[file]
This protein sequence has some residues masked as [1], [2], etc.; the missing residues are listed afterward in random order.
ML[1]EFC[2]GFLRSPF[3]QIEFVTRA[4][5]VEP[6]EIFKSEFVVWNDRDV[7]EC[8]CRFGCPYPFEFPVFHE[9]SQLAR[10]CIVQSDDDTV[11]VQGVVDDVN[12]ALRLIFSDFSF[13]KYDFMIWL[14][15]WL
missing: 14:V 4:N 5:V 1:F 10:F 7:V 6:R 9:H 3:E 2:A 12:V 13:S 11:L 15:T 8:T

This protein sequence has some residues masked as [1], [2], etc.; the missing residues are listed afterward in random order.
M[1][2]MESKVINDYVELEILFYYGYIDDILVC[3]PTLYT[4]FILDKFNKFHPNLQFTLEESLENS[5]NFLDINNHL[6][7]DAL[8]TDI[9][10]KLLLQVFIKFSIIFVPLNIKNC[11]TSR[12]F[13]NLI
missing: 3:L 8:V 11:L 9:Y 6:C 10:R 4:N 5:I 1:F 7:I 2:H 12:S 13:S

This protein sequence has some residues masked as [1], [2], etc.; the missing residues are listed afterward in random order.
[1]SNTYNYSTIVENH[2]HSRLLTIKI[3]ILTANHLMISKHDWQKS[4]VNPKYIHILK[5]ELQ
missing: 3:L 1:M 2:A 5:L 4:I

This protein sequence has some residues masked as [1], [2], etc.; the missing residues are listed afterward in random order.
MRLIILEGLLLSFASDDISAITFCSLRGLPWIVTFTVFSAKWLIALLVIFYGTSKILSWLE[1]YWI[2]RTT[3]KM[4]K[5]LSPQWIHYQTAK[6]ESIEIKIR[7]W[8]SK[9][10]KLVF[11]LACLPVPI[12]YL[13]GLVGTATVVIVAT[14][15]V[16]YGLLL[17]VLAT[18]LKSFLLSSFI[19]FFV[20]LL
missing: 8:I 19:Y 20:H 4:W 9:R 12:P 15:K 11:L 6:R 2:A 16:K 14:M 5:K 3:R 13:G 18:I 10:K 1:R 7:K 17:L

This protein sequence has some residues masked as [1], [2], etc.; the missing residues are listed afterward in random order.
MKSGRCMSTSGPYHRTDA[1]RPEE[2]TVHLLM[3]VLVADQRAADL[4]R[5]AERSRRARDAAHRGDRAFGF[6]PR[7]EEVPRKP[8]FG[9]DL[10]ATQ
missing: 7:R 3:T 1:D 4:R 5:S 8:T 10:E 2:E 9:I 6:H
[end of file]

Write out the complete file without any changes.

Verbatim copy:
This protein sequence has some residues masked as [1], [2], etc.; the missing residues are listed afterward in random order.
ML[1]EFC[2]GFLRSPF[3]QIEFVTRA[4][5]VEP[6]EIFKSEFVVWNDRDV[7]EC[8]CRFGCPYPFEFPVFHE[9]SQLAR[10]CIVQSDDDTV[11]VQGVVDDVN[12]ALRLIFSDFSF[13]KYDFMIWL[14][15]WL
missing: 14:V 4:N 5:V 1:F 10:F 7:V 6:R 9:H 3:E 2:A 12:V 13:S 11:L 15:T 8:T

This protein sequence has some residues masked as [1], [2], etc.; the missing residues are listed afterward in random order.
M[1][2]MESKVINDYVELEILFYYGYIDDILVC[3]PTLYT[4]FILDKFNKFHPNLQFTLEESLENS[5]NFLDINNHL[6][7]DAL[8]TDI[9][10]KLLLQVFIKFSIIFVPLNIKNC[11]TSR[12]F[13]NLI
missing: 3:L 8:V 11:L 9:Y 6:C 10:R 4:N 5:I 1:F 7:I 2:H 12:S 13:S

This protein sequence has some residues masked as [1], [2], etc.; the missing residues are listed afterward in random order.
[1]SNTYNYSTIVENH[2]HSRLLTIKI[3]ILTANHLMISKHDWQKS[4]VNPKYIHILK[5]ELQ
missing: 3:L 1:M 2:A 5:L 4:I

This protein sequence has some residues masked as [1], [2], etc.; the missing residues are listed afterward in random order.
MRLIILEGLLLSFASDDISAITFCSLRGLPWIVTFTVFSAKWLIALLVIFYGTSKILSWLE[1]YWI[2]RTT[3]KM[4]K[5]LSPQWIHYQTAK[6]ESIEIKIR[7]W[8]SK[9][10]KLVF[11]LACLPVPI[12]YL[13]GLVGTATVVIVAT[14][15]V[16]YGLLL[17]VLAT[18]LKSFLLSSFI[19]FFV[20]LL
missing: 8:I 19:Y 20:H 4:W 9:R 12:P 15:K 11:L 6:R 2:A 16:K 14:M 5:K 3:R 13:G 18:I 10:K 1:R 7:K 17:L

This protein sequence has some residues masked as [1], [2], etc.; the missing residues are listed afterward in random order.
MKSGRCMSTSGPYHRTDA[1]RPEE[2]TVHLLM[3]VLVADQRAADL[4]R[5]AERSRRARDAAHRGDRAFGF[6]PR[7]EEVPRKP[8]FG[9]DL[10]ATQ
missing: 7:R 3:T 1:D 4:R 5:S 8:T 10:E 2:E 9:I 6:H